FOPB_PBW_Project_support_to_HCT1__opt

Pictured left to right: Jay Tichenor (FOPB Trustee & recent past president), Michael Lach (HCT Exec. Dir.), Dolly Howell (FOPB President), Charlie Beggs (FOPB Treasurer).

 by William Galvin,
The Cape Cod Chronicle

           The Friends of Pleasant Bay made a major contribution to the Harwich Conservation Trust’s initiative to raise $3.6 million to preserve 49 acres of land poised for development just west of the bay.

            To buy the land, HCT has an August 2014 deadline to raise $1.8 million, which will be matched by several groups.  The parcel has been eyed for the development of 40 homes, and is the largest remaining unprotected parcel in the Pleasant Bay Watershed. It sits just west of Route 28 between Round Cove and Bay Road Beach.

            In an effort to raise the funds, the Friends of Pleasant Bay, Wequassett Inn and Golf Resort, the John T. Ryan, Jr. Memorial Foundation and three anonymous families have committed to match $1.8 million raised through the Pleasant Bay Woodlands Project Challenge.

            Friends of Pleasant Bay last summer made a $100,000 multi-year pledge to the initiative, and on Dec. 11 presented a $50,000 check to HCT as the initial challenge installment.  In November, the Chatham Conservation Foundation agreed in November to make a $25,000 pledge to the purchase.

            The 49 acres have been considered for development for a decade, with Harwich One LLC proposing to build 32 houses on 31.5 acres while another 8.5 acres would remain protected under an agricultural easement. The Summer Woods development project was met with several lawsuits and never came to fruition.  But there remained another 9.7-acre abutting parcel that could  have been used for another eight houses. The HCT proposal is to preserve the entire 49 acres.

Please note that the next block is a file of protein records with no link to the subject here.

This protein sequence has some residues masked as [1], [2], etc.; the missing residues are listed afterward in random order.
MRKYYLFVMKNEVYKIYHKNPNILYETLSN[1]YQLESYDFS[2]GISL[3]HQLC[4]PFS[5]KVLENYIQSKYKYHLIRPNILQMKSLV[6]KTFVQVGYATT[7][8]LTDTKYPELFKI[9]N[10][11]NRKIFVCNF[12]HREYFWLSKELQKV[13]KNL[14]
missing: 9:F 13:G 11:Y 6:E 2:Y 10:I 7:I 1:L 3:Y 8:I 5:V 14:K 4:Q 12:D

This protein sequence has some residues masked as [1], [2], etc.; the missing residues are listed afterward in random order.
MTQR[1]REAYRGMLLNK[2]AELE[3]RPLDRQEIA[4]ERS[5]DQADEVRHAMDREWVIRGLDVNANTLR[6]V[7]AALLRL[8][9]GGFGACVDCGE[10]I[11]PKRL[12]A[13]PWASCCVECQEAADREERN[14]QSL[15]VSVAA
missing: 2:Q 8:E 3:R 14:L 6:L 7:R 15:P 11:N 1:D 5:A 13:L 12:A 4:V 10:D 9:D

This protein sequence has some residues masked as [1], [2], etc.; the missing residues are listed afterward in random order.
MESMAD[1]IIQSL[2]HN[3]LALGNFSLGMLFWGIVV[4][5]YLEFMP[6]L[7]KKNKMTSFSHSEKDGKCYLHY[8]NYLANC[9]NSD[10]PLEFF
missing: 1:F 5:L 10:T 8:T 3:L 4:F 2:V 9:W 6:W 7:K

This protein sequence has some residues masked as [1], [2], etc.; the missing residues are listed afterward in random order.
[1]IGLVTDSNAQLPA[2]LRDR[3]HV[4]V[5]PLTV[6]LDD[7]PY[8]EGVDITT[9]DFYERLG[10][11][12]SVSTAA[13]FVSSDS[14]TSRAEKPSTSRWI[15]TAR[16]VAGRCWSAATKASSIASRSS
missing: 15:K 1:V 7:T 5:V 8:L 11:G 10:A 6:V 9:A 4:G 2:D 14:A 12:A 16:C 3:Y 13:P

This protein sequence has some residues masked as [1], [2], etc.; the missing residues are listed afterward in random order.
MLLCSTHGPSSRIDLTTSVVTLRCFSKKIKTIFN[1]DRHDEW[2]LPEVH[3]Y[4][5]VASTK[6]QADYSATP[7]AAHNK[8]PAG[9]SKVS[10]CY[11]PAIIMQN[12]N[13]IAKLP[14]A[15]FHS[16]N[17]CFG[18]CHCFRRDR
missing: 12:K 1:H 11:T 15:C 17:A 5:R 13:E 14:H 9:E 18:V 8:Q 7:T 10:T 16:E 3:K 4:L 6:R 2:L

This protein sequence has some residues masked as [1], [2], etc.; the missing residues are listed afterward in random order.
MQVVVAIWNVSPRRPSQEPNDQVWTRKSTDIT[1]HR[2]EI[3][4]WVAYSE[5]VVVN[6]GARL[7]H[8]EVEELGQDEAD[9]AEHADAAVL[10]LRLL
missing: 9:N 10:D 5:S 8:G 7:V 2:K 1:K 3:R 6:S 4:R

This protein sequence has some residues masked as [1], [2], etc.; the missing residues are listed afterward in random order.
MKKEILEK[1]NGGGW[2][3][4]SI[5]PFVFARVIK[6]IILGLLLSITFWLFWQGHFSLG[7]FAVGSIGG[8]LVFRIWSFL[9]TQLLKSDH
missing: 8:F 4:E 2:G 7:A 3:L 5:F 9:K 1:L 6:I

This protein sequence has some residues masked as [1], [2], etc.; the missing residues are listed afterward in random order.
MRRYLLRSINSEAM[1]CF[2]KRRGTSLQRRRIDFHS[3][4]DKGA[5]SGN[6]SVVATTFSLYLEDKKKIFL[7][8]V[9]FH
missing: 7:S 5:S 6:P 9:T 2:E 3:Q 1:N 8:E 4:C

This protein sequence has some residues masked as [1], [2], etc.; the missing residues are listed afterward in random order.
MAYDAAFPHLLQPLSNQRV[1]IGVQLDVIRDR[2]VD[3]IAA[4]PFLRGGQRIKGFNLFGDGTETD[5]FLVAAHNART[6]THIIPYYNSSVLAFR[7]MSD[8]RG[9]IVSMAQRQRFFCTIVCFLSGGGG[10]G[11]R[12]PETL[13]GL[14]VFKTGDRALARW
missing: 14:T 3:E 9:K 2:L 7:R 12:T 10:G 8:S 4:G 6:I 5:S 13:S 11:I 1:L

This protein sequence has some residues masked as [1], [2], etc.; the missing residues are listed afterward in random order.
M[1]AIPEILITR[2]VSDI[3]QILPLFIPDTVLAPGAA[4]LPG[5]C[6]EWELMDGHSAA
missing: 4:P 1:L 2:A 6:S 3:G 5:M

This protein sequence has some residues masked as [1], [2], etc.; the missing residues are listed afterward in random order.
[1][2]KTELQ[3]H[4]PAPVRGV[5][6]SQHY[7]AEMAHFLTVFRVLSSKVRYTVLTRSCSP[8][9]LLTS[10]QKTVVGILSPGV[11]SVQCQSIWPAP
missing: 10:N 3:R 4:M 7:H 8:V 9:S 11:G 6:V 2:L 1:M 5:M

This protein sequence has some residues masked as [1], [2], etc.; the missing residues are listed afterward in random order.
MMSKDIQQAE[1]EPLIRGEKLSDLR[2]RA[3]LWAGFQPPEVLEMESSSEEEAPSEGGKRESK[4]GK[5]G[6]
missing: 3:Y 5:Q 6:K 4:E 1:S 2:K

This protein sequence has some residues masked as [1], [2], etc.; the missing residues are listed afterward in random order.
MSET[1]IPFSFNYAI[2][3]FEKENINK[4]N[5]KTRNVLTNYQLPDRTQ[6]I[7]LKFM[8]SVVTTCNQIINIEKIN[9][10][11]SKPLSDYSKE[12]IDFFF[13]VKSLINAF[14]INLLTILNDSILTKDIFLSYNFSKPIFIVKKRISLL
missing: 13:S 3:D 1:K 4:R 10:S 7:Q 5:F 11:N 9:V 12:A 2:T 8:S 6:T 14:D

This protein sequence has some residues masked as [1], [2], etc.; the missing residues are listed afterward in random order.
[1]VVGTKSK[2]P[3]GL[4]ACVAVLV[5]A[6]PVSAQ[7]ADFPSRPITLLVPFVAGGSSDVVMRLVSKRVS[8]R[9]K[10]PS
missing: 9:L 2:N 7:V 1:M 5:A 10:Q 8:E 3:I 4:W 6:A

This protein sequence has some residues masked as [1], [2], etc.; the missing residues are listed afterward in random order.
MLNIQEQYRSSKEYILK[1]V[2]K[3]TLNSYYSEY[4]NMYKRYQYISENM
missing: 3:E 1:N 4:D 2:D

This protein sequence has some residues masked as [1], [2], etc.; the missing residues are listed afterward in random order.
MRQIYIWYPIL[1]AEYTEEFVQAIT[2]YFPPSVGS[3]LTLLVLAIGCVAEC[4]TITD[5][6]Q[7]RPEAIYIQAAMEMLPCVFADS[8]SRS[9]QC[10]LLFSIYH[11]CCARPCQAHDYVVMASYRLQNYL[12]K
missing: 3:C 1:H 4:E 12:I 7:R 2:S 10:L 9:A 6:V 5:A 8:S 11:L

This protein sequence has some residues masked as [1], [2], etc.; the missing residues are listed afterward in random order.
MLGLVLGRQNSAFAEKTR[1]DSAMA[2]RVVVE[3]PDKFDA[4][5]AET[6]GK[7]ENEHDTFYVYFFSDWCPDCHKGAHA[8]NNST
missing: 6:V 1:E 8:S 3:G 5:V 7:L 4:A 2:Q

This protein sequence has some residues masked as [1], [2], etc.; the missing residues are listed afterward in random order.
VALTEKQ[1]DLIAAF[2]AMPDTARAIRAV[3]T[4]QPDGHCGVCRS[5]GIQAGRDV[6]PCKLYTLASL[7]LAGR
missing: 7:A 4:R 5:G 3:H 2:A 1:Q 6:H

HCT Executive Director Michael Lach said on Tuesday the Friends of Pleasant Bay donation is important because this match and the others committed to the purchase inspire people to make necessary contributions. Lach said HCT has to raise an additional $865,000 by the end of August 2014 to meet the conditions of the purchase.

            HCT has a $200,000 annual donation for the next three years coming from the Green Family Charitable Foundation, which is being matched by the $1.8 million match commitment, he said.  The Orleans Conservation Trust has also made a $2,500 donation and the Brewster Conservation Trust is considering a donation, he added.

            “We’re very fortunate to have wide spread support from the general public for this project,” Lach said.

             HCT is also pursuing a grant for up to $85,000 from the state Executive Office of Energy and Environmental Affairs, Lach said. A decision on that application should be forthcoming by the end of this month.  HCT is also in the planning process for a series of walks, talks and other events for 2014, which will help to raise funds for the purchase.

            “If we receive enough additional donations to raise the remaining $865,000 we can purchase the 49-acres and protect the largest unprotected parcel in the Pleasant Bay Watershed,” Lach said. “This is important because of proximity to the bay and to public drinking water wells in Harwich. It will also provide a great location for new walking trails.”